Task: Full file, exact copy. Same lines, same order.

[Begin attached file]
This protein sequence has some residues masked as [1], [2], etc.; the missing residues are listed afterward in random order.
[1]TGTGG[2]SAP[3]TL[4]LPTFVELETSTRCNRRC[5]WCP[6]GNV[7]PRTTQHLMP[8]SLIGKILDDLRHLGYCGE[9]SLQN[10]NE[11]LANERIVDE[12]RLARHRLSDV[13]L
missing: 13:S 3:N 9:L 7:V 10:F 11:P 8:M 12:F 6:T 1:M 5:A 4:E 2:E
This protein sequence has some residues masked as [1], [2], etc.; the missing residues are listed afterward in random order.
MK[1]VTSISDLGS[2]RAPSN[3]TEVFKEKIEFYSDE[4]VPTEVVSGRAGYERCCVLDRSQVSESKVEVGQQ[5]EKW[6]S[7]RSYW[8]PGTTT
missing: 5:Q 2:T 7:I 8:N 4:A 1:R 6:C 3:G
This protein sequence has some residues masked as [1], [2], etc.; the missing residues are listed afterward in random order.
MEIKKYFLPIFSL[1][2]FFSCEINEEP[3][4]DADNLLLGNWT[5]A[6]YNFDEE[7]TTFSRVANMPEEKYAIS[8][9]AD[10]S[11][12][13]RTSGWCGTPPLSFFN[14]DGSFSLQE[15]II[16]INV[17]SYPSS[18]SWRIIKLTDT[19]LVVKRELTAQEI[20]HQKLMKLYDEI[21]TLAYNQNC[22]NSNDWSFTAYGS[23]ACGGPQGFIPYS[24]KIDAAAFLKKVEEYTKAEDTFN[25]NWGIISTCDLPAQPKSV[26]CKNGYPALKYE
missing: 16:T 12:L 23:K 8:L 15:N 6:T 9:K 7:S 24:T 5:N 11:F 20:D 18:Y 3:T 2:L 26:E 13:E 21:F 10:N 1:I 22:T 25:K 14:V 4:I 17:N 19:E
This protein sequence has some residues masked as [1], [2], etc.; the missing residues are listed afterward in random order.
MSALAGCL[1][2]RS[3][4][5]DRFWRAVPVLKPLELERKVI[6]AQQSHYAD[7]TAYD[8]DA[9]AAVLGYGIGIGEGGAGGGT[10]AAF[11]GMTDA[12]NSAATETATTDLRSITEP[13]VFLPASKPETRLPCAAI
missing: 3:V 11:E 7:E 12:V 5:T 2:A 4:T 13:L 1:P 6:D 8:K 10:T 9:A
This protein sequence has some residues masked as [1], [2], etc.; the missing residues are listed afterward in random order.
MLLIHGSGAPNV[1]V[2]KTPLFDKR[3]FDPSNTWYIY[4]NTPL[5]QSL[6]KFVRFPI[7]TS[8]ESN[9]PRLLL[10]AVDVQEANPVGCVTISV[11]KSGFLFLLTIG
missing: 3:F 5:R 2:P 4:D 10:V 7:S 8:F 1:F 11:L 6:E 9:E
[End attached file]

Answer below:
This protein sequence has some residues masked as [1], [2], etc.; the missing residues are listed afterward in random order.
[1]TGTGG[2]SAP[3]TL[4]LPTFVELETSTRCNRRC[5]WCP[6]GNV[7]PRTTQHLMP[8]SLIGKILDDLRHLGYCGE[9]SLQN[10]NE[11]LANERIVDE[12]RLARHRLSDV[13]L
missing: 13:S 3:N 9:L 7:V 10:F 11:P 8:M 12:F 6:T 1:M 5:A 4:E 2:E
This protein sequence has some residues masked as [1], [2], etc.; the missing residues are listed afterward in random order.
MK[1]VTSISDLGS[2]RAPSN[3]TEVFKEKIEFYSDE[4]VPTEVVSGRAGYERCCVLDRSQVSESKVEVGQQ[5]EKW[6]S[7]RSYW[8]PGTTT
missing: 5:Q 2:T 7:I 8:N 4:A 1:R 6:C 3:G
This protein sequence has some residues masked as [1], [2], etc.; the missing residues are listed afterward in random order.
MEIKKYFLPIFSL[1][2]FFSCEINEEP[3][4]DADNLLLGNWT[5]A[6]YNFDEE[7]TTFSRVANMPEEKYAIS[8][9]AD[10]S[11][12][13]RTSGWCGTPPLSFFN[14]DGSFSLQE[15]II[16]INV[17]SYPSS[18]SWRIIKLTDT[19]LVVKRELTAQEI[20]HQKLMKLYDEI[21]TLAYNQNC[22]NSNDWSFTAYGS[23]ACGGPQGFIPYS[24]KIDAAAFLKKVEEYTKAEDTFN[25]NWGIISTCDLPAQPKSV[26]CKNGYPALKYE
missing: 16:T 12:L 23:K 8:L 15:N 6:T 9:K 7:S 24:T 5:N 11:F 20:D 18:Y 3:T 2:L 26:E 13:E 21:F 10:N 1:I 22:T 25:K 14:V 4:I 17:N 19:E
This protein sequence has some residues masked as [1], [2], etc.; the missing residues are listed afterward in random order.
MSALAGCL[1][2]RS[3][4][5]DRFWRAVPVLKPLELERKVI[6]AQQSHYAD[7]TAYD[8]DA[9]AAVLGYGIGIGEGGAGGGT[10]AAF[11]GMTDA[12]NSAATETATTDLRSITEP[13]VFLPASKPETRLPCAAI
missing: 3:V 11:E 7:E 12:V 5:T 2:A 4:T 13:L 1:P 6:D 8:K 10:T 9:A
This protein sequence has some residues masked as [1], [2], etc.; the missing residues are listed afterward in random order.
MLLIHGSGAPNV[1]V[2]KTPLFDKR[3]FDPSNTWYIY[4]NTPL[5]QSL[6]KFVRFPI[7]TS[8]ESN[9]PRLLL[10]AVDVQEANPVGCVTISV[11]KSGFLFLLTIG
missing: 3:F 5:R 2:P 4:D 10:V 7:S 8:F 1:F 11:L 6:E 9:E